3. We report the recent discovery of twin domains in MAPbI 3 perovskites has initiated contentious discussion on the ferroic nature of hybrid perovskites. Ferroelectric polarization is thought to facilitate the dissociation of photoinduced electron-hole pairs, helping to explain the extraordinary photovoltaic performance exhibited by this class of materials. Alternate to ferroelectricity, which has yet to be unambiguously established despite considerable efforts to do so, ferroelasticity was also proposed in these materials. Meanwhile, given the coupling of ionic states and ferroelectricity and the interconnected nature of defect chemistry and ferroelasticity, the electrochemical reactivity can no longer be ignored. In this work,more » using band excitation piezoresponse force microscopy, we reveal the variation in elasticity between adjacent domains, indicating the ferroelasticity and the difference in the crystallographic states of the twin domain. Moreover, using band excitation contact Kelvin probe force microscopy, we dynamically map the evolution of the twinning structure under electric bias. These results help decipher the effect of the twin domains on ionic mobility and ion diffusion pathways. Combining these results, we reveal the interaction of twin domains and ionic activity in this material. Furthermore, this work provides insights into the twinning structure in MAPbI 3 and its potential effects on the hybrid perovskite optoelectronics.« less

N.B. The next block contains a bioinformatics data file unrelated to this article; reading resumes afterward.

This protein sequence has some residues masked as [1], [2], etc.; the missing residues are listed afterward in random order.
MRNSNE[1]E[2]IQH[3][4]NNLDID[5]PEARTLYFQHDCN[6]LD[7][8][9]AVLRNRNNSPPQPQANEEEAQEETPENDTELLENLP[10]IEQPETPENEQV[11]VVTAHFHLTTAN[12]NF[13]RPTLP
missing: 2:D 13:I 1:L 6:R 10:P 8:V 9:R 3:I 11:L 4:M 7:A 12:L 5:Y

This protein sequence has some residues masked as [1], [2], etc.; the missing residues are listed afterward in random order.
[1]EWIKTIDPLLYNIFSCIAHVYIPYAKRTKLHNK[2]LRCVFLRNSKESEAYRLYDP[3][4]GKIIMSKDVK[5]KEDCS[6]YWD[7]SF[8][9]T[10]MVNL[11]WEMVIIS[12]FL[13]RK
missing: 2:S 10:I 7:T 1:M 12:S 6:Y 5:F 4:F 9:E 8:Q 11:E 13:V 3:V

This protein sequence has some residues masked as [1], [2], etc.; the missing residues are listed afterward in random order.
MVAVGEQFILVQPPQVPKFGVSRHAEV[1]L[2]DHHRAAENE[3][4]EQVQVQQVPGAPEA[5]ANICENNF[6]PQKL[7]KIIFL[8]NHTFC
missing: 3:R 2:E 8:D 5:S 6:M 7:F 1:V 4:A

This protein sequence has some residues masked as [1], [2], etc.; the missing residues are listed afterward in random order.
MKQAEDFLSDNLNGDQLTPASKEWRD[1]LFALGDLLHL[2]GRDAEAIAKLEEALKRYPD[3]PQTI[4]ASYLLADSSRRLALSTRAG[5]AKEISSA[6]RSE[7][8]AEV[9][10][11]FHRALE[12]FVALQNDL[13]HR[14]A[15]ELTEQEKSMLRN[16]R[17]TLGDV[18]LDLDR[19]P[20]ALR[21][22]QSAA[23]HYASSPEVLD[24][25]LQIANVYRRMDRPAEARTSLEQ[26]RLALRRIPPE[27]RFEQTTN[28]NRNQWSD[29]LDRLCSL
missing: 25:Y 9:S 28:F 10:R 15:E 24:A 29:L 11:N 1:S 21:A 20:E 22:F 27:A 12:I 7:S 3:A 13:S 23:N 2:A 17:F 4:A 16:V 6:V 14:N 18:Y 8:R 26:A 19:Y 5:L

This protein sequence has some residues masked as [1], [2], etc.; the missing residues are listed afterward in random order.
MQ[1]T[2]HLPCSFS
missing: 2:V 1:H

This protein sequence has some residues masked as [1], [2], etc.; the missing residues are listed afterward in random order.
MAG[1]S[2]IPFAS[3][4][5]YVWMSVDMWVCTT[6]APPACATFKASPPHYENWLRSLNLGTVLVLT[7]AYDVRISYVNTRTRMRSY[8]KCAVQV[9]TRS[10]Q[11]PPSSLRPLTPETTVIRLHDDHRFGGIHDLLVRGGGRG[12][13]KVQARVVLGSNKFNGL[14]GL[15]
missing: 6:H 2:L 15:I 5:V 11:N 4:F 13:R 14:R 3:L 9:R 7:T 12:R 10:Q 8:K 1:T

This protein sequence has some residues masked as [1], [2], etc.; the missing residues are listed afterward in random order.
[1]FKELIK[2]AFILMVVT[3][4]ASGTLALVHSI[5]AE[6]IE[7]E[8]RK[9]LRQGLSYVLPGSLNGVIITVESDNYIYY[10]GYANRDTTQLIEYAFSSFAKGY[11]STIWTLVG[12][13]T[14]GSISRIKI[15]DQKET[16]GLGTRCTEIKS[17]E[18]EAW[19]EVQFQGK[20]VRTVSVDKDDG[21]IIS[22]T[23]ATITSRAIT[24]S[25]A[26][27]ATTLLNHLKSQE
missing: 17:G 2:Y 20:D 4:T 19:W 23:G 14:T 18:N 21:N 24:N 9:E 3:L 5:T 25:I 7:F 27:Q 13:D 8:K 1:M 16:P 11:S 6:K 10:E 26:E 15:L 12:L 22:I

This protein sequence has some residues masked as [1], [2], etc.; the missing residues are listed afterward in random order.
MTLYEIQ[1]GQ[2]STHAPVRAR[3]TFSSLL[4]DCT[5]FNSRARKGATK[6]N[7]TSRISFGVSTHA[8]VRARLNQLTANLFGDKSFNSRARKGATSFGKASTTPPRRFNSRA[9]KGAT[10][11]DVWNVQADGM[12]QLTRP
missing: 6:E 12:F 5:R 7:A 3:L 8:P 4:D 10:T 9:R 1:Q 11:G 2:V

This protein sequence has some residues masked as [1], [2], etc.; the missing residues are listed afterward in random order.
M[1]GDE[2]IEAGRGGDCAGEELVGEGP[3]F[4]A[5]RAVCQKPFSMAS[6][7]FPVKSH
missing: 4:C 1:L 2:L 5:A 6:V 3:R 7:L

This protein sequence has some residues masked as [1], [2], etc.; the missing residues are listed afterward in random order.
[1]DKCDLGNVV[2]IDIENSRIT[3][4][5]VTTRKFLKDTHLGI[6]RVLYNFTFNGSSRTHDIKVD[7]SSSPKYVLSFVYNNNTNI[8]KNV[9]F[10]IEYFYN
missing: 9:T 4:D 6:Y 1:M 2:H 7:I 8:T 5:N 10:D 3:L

4. Organometallic halide perovskites (OMHPs) have attracted broad attention as prospective materials for optoelectronic applications. Among the many anomalous properties of these materials, of special interest are the ferroelectric properties including both classical and relaxor-like components, as a potential origin of slow dynamics, field enhancement, and anomalous mobilities. Here, ferroelectric properties of the three representative OMHPs are explored, including FAPb xSn 1–xI 3 (x = 0, x = 0.85) and FA 0.85MA 0.15PbI 3 using band excitation piezoresponse force microscopy and contact mode Kelvin probe force microscopy, providing insight into long- and short-range dipole and charge dynamics in these materials andmore » probing ferroelectric density of states. Furthermore, second-harmonic generation in thin films of OMHPs is observed, providing a direct information on the noncentrosymmetric polarization in such materials. Overall, the data provide strong evidence for the presence of ferroelectric domains in these systems; however, the domain dynamics is suppressed by fast ion dynamics. These materials hence present the limit of ferroelectric materials with spontaneous polarization dynamically screened by ionic and electronic carriers.« less
    Cited by 2